The operation switch has 9 positions: alpha, beta, gamma, delta, epsilon, O, A, S, AS. If the operation switch of a stimulated program control is set at one of the settings alpha, beta, gamma, delta or epsilon, the accumulator receives the pulses representing any number transmitted over the digit tray to which the corresponding digit input terminal is connected. Obviously, if that input terminal is not connected to a digit tray or is connected to a tray not carrying pulses at the time the control is stimulated, the accumulator receives no pulses. This point will be referred to in Sec. 4.1.2, in connection with the clear-correct switch.
If the operation switch is set at A, S, or AS, the accumulator transmits its contents, the complement of its contents, or both respectively when the control is stimulated.
The setting O instructs the accumulator to neither receive nor transmit. This setting is useful on non-repeat or repeat control operation switches when it is desired to clear an accumulator without receiving or transmitting (see Sec. 4.1.2.). When set on the operation switch of a repeat program control, the setting O provides a means of obtaining a program output pulse delayed from 1 to 9 addition times without, however, disturbing the contents of the accumulator. (See the discussion of dummy programs in Sec. 4.5).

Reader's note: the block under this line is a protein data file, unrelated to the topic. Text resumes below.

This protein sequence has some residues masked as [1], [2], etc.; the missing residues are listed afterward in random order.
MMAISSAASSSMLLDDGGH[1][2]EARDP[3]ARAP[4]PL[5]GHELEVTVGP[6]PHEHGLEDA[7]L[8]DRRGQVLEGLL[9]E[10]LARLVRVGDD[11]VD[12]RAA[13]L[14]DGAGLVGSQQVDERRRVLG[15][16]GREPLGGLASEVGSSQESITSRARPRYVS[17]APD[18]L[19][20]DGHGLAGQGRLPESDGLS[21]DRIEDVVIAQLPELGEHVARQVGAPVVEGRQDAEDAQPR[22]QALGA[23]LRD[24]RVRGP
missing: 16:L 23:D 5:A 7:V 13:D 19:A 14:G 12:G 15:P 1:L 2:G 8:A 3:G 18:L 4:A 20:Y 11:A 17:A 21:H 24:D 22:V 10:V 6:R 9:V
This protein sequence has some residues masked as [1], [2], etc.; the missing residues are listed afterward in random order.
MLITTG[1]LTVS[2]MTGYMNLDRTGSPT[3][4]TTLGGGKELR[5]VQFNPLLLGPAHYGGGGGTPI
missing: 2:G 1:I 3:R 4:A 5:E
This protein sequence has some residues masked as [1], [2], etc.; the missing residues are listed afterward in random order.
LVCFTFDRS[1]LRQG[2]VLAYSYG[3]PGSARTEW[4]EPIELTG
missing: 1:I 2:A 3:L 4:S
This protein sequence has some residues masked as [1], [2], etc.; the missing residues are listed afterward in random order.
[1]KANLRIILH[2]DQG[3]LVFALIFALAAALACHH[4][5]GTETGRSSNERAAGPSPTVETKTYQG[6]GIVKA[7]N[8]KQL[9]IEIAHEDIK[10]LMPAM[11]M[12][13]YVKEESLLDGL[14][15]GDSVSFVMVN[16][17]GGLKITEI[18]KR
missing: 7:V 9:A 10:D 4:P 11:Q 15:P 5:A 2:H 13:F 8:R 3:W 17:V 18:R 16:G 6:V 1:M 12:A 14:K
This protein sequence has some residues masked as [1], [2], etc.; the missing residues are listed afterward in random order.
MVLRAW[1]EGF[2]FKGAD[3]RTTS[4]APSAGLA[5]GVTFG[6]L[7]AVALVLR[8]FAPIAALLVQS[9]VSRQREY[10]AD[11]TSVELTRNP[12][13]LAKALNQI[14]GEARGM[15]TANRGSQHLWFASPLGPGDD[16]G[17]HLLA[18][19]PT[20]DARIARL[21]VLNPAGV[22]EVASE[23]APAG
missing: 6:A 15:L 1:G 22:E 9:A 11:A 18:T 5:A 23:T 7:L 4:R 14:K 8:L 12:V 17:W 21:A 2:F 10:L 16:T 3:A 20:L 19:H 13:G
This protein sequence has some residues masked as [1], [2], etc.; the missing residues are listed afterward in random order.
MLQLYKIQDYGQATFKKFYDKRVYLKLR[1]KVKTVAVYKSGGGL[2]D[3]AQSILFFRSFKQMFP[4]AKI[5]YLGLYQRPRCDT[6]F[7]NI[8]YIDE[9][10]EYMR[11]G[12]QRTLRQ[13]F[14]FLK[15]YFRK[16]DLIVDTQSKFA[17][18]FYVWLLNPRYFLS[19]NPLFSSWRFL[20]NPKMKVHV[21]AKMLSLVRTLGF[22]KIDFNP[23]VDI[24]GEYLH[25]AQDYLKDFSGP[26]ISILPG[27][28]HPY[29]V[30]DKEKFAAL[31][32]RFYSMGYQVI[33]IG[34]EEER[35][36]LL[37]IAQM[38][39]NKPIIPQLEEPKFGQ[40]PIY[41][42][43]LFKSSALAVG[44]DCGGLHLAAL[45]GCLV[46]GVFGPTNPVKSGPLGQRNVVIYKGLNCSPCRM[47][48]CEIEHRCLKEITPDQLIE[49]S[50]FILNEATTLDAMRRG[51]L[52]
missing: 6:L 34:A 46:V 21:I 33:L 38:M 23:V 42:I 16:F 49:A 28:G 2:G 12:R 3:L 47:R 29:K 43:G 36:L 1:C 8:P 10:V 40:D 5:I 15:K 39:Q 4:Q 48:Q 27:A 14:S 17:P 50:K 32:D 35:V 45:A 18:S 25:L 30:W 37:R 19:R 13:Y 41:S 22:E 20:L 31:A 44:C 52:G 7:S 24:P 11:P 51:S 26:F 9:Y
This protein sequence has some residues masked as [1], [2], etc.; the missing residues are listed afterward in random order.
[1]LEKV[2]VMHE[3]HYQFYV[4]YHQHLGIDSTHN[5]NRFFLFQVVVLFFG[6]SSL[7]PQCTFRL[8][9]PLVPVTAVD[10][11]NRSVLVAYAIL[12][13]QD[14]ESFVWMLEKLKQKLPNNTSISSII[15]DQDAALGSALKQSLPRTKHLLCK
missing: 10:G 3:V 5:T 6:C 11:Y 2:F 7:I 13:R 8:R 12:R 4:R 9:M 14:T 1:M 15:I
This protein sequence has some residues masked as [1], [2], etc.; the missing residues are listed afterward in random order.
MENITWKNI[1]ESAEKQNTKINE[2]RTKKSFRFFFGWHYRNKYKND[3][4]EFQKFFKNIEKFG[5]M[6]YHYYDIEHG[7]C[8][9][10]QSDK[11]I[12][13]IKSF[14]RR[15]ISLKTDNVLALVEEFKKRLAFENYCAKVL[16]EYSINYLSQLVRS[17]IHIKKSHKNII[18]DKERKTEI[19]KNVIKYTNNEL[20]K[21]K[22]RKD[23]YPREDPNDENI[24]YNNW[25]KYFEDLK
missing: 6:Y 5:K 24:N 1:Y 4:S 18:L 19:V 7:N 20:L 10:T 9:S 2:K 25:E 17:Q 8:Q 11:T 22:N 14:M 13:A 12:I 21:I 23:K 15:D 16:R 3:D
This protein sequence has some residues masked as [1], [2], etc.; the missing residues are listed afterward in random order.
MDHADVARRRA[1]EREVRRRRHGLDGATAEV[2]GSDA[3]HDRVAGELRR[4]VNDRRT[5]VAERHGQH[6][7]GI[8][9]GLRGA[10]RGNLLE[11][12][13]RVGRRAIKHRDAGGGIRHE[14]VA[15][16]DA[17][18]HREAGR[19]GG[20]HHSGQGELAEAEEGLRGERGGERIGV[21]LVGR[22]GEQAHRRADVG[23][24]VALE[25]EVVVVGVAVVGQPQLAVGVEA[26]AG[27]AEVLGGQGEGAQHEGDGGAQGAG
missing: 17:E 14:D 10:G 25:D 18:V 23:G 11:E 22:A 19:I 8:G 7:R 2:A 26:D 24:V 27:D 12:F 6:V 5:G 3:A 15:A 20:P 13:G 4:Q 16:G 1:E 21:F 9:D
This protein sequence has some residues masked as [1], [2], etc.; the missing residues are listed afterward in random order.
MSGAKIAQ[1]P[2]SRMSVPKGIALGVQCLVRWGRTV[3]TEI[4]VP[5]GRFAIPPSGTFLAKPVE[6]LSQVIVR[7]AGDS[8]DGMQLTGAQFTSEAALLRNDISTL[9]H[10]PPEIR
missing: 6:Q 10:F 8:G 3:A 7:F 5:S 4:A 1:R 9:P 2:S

The clear-correct switch can be set at either C or O. The accumulator's interpretation of the setting C depends on the setting of the associated operation switch.
If a stimulated program control's operation switch is set at one of the transmit settings (A, S, or AS) or is set at O, the accumulator clears either to zero in all decades or to zero in all decades except one in which it clears to 5. The setting of the significant figures switch (see Sec. 4.1.4) determines whether clearing is to zero or 5 and, if to 5, in which decade the 5 appears.
With the operation switch set to a receive setting alpha, beta, gamma, delta or epsilon, the setting C of the clear-correct switch gives the instruction "pick up the l'P from the synchronizing trunk and put it in the first decade". If there are no digit pulses coming to the digit input terminal when the control set up in this way is stimulated, the accumulator simply picks up the l'P. If there are actually pulses coming to the digit input terminal, these are first received and then, when the cycling unit emits the l'P, this pulse also is picked up and put into the first decade. A "receive - C" program in which digits are received and the l'P is picked up is, however, not possible when the digits are being transmitted as a complement from another unit in such a way that the l'P from the digit tray also arrives in units place. (See Sec. 4.3.1.)